In the following photographs, my friend stationed himself around a corner to where I stood. I then took three photographs from the left, centre and right of the lane. You can see that in each photograph, more and more of the road ahead is revealed, and, indeed, only when I stood to the right of the lane was I able to see the motorcycle at all. You can see larger version of the photographs by clicking on the picture.
Here, I have moved to the middle of the lane. I can see a little more of the path the road is following, although I haven’t really gained that much. I still see no oncoming vehicles.
Now, I have moved to the right of my lane. From this vantage point, I can now see that the road veers right again after this curve. I can also see the motorcycle that was previously not visible to me in the distance.
Please note: The lane where I was standing was only eight feet wide. This means that every time I changed position, there was only a four feet difference, yet it made a large difference in what I could see, and only when I was in the right of my lane could I see the motorcycle coming from the opposite direction. On larger roads with wider lanes, the effect will be even more pronounced.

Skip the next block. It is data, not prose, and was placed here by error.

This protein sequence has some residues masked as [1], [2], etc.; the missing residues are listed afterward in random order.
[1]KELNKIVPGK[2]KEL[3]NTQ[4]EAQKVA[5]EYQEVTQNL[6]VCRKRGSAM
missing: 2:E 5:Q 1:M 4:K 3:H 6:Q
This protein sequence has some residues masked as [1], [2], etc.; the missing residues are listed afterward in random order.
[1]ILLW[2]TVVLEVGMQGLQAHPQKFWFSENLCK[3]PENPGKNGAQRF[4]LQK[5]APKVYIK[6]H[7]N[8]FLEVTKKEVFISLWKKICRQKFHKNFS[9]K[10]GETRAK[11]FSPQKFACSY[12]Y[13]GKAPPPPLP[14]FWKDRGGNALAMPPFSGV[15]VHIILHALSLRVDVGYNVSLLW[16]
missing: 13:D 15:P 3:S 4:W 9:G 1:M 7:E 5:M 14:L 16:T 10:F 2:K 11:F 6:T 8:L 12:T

One last thing (and I apologise for the length of this post): This may sound obvious, but all techniques – particular positioning – should only be used when they will actually gain you an advantage.
If, for just one example, you are on a left-hand bend, but the road goes over the brow of a hill, you’re not going to see anything more by moving your position. Nothing is to be gained.
Like most things about good roadcraft, techniques and actions should be considered, not learned and practised by rote.
Well, that about wraps up positioning in curves. I hope you have found it useful. In later posts we will be revisiting positioning again.
Until then, Scoot Safely!